Question: What is the first thing an arts major asks when he leaves university?
Answer: Would you like fries with that?
— The current incarnation of a very, very, very old joke.
"Why anyone who wants a job would study Lit's a mystery
Unless their only other choice were something like Art History
A BA in Communications guarantees that you'll achieve
A little less than if you'd learned to underwater basket-weave."
"You are a genius if you can finish a five-year course in ancient Babylonian astrology in only two years.
You are an idiot if you think anyone is going to hire a guy with a major in ancient Babylonian astrology."
Princeton: What do you do
With a B.A. in English?
What is my life going to be?
Four years of college
And plenty of knowledge
Have earned me this useless degree.
"Had anyone at my reunion complained about the complacency of today’s students or bragged about how they got through school without taking on staggering debt, I could have reminded them that the class of ’84 was the last to have a higher percentage of grants than loans. Today’s imbalance leads too many students to buy the lie that the humanities are exclusively for rich kids. They worry that those in the 99 percent studying Aristotle or Virginia Woolf are destined for permanent residency in their parents’ basements and, if they are lucky, positions as baristas."
—Peter Lunefeld, Salon
"Reed College at that time offered perhaps the best calligraphy instruction in the country. Throughout the campus every poster, every label on every drawer, was beautifully hand calligraphed. Because I had dropped out and didn't have to take the normal classes, I decided to take a calligraphy class to learn how to do this. I learned about serif and san serif typefaces, about varying the amount of space between different letter combinations, about what makes great typography great. It was beautiful, historical, artistically subtle in a way that science can't capture, and I found it fascinating. None of this had even a hope of any practical application in my life. But ten years later, when we were designing the first Macintosh computer, it all came back to me. And we designed it all into the Mac. It was the first computer with beautiful typography. If I had never dropped in on that single course in college, the Mac would have never had multiple typefaces or proportionally spaced fonts. And since Windows just copied the Mac, it's likely that no personal computer would have them. If I had never dropped out, I would have never dropped in on this calligraphy class, and personal computers might not have the wonderful typography that they do. Of course it was impossible to connect the dots looking forward when I was in college. But it was very, very clear looking backwards ten years later."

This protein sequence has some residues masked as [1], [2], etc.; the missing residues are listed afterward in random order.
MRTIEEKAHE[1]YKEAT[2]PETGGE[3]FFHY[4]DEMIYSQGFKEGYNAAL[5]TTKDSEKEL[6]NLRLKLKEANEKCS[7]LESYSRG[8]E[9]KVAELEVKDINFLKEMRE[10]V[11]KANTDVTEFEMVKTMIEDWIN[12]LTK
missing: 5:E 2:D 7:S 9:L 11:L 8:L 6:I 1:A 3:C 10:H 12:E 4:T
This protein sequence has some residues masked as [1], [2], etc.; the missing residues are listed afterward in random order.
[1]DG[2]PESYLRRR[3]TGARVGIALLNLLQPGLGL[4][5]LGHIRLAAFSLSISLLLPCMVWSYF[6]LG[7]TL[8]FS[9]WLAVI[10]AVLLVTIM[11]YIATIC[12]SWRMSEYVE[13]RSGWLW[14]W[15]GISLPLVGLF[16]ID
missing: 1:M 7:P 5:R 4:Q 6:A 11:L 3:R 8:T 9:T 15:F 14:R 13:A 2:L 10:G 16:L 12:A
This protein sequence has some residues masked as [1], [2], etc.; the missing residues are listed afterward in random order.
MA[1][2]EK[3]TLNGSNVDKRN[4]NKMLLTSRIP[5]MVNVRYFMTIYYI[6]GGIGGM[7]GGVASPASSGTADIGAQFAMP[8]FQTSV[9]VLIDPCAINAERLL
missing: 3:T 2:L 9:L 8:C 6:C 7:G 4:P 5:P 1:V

"A tous ceux, qui nourris de grec et de latin, sont morts de faim, je dédie ce livre."Trans.
—Jules Valles, The Student